SEP 2013

EyeWorld is the official news magazine of the American Society of Cataract & Refractive Surgery.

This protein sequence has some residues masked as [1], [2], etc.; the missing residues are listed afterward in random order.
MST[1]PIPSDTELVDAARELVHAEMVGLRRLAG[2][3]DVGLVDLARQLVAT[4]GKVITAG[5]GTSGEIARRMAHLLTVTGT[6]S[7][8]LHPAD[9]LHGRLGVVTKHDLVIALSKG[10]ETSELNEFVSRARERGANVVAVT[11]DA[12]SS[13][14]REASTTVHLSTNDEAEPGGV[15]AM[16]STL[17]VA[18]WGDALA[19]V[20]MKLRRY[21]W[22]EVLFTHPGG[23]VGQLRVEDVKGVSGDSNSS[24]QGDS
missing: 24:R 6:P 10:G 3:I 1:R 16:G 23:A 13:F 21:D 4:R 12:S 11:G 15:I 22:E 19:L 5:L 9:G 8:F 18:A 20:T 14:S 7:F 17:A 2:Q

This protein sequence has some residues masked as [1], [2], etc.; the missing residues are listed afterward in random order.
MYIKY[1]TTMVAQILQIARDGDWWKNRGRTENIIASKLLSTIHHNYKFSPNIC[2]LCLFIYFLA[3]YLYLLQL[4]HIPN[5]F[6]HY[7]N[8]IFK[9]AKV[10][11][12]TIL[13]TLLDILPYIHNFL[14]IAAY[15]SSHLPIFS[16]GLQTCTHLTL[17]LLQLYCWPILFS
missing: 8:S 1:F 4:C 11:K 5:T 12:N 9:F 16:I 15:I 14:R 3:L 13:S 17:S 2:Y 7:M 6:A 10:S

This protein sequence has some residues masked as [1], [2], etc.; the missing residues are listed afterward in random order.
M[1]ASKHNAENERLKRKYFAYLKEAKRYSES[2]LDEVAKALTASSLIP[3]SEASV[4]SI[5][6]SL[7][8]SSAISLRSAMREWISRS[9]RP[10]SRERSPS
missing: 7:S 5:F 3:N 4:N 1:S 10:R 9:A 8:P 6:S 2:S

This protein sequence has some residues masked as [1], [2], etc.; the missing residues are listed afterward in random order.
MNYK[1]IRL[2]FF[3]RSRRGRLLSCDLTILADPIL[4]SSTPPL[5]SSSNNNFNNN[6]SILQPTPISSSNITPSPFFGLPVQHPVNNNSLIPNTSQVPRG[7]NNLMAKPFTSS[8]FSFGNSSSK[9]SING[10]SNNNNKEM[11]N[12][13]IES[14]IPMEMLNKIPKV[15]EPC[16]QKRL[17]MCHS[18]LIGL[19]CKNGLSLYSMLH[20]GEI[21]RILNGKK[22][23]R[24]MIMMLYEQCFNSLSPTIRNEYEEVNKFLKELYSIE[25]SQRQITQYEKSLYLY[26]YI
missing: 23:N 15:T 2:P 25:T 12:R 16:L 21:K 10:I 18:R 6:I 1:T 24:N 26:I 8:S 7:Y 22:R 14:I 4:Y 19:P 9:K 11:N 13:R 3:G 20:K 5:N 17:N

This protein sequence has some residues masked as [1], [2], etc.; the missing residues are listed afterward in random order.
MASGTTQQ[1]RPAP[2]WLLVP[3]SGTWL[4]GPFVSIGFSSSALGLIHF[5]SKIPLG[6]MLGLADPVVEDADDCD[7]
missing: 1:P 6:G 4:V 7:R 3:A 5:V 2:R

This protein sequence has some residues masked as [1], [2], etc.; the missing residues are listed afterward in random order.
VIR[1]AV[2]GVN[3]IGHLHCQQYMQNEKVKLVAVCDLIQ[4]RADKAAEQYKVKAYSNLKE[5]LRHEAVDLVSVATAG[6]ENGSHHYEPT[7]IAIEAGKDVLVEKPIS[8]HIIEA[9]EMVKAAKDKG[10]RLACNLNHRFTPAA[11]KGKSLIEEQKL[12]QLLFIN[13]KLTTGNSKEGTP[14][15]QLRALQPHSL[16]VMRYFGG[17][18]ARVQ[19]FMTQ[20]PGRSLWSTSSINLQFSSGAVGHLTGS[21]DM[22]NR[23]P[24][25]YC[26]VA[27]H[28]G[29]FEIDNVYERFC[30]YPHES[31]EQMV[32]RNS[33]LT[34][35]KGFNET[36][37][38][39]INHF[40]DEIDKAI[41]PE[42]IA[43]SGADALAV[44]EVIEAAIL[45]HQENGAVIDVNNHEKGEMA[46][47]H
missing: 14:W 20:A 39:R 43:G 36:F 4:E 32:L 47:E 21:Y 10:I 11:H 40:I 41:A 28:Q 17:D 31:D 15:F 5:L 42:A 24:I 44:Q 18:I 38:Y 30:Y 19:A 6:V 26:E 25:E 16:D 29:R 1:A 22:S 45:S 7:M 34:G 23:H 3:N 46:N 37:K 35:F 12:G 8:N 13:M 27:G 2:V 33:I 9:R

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September 2013 Refractive challengesFebruary 2011 and innovations toric IOL would be and what the residual refractive error calculates to be," he said. "If you slide it all the way to the other side it would tell you where the LRIs need to be and how long they need to be." Meanwhile, when positioned anywhere in between, it will indicate what the result of a toric lens and incisions would be. "Let's say that the patient would have a good result with a toric intraocular lens of a T4, but have some residual astigmatism and would be overcorrected with a flipped axis if a T5 was used," Dr. Lane said. "It will also tell you that if you put a T4 in and limbal relaxing incisions in a certain position and of a certain length, you could attain an even better result." Femtosecond link After this preparation comes the actual surgery with the Verion, which integrates its preoperative diagnostic measurements to the LenSx femtosecond laser. Here it is able to capitalize on the laser's accuracy in conjunction with the preoperative registration system. "You are able to more precisely make the incisions in the cornea with the LenSx femtosecond laser to do your LRIs and other incisions," Dr. Lane said. Using the preoperative photograph to first register the eye, the LenSx laser can accurately create the capsulorhexis and any needed corneal relaxing incisions, he noted. With the aid of the preoperative registration, the LenSx laser can lock onto the eye with those reference measurements that were made, Dr. Lane explained. "You are able to seamlessly compensate for cyclotorsion, and you can then put the incisions right where they need to be," he said. The upshot, he pointed out, is to more precisely correct astigmatism and be able to place your capsulorhexis, limbal relaxing and other incisions with greater precision. Dr. Nichamin likewise sees the incorporation of the LenSx system as a natural segue that's going to more accurately allow the femtosecond laser to position its LRIs, adding it will no longer be a matter of the practitioner positioning LRIs on a screen. The system will know precisely where the meridian is located. "The patient could be misaligned underneath the laser," Dr. Nichamin said. "The laser will automatically place the incisions at the accurate meridian, as predetermined when the patient was in an upright position." He explained that for the surgery, the preoperative digital image is transferred into the operating room for real-time analysis. "It can be either on a separate monitor or it can project this image into the microscope, almost like a heads-up display, and one can then identify the needed landmarks," Dr. Nichamin said. "With a high degree of veracity and accuracy, one can identify these important landmarks, and if the patient moves during surgery, there is a tracking system that can adjust in a real-time manner," Dr. Nichamin said. As a result of this preoperative registration, Dr. Lane pointed out that it is no longer necessary to use ink for alignment because the photograph has done that. "You can throw all of your markers that you use intraoperatively away," Dr. Lane said. "This lays down a reference line and with that you would be able to place the lens in the proper position." He thinks that practitioners will more accurately be able to correct cylinder than they could previously, and that this will be more accurate, reproducible, and repeatable from one surgeon to another. Dr. Nichamin said that the use of such preoperative registration is more accurate than relying on even the best manual technique. He pointed to the problem of parallax, which arises when a technician or the doctor is marking the limbus. "It's hard to come in absolutely straight," he said. For example, right-handers attempting to ink the 6 o'clock position tend to come in at 5:30 while left-handers tend to mark 6:30, Dr. Nichamin explained. In addition to indicating where the steep axis in need of correction is and making it easier to line up toric lenses or center relaxing incisions, Dr. Nichamin sees other potential surgical benefits to the new system. He pointed to steps such as centering an implant with the patient's pupil or with the visual axis and to use of overlays during surgery. For example, you can photograph the patient's pupil in either an undilated or dilated state, and this can be shown on an overlay, he explained. This image can be projected into the microscope and the practitioner can use this to center the IOL. "Similarly, an overlay of a 5.5 mm perfectly round circle can be used as your capsulorhexis stencil," Dr. Nichamin said. "There are EW FEATURE 55 all kinds of digital overlays that we can use real time during surgery to help refine the accuracy of these important surgical steps." Ultimately, he sees this technology as an incremental advance that is going to result in a significant improvement to overall outcomes. Going forward, Dr. Lane thinks the future for surgeons is tied to being able to improve their ability to hit the refractive target. "I think that any surgeon who is not striving to his/her utmost to hit a refractive target is not giving patients the opportunity to have their best vision," he said. "Verion becomes a part of the solution to help us better hit our refractive targets." He stressed that it's no longer enough for surgeons to be satisfied with removing a cataract, putting in an implant, and giving patients vision with spectacles similar to what they had prior to cataract development. "I think that it's now the obligation of surgeons to offer these patients the potential opportunity to have vision better than they've ever had before," Dr. Lane said. "I think that we now have technologies that allow that, and we need to offer those technologies and opportunities to our patients." EW Editors' note: Dr. Lane has financial interests with Alcon. Dr. Nichamin has no financial interests related to this article. Contact information Lane: 651-275-3000, sslane@associatedeyecare.com Nichamin: 814-849-8344, Nichamin@laureleye.com Poll size: 163 EyeWorld Monthly Pulse EyeWorld Monthly Pulse is a reader survey on trends and patterns for the practicing ophthalmologist. Each month we send a four-question online survey covering different topics so our readers can see how they compare to our survey. If you would like to join the hundreds of physicians who take a minute a month to share their views, please send us an email and we will add your name. Email daniela@eyeworld.org and put EW Pulse in the subject line; that's all it takes. Copyright EyeWorld 2013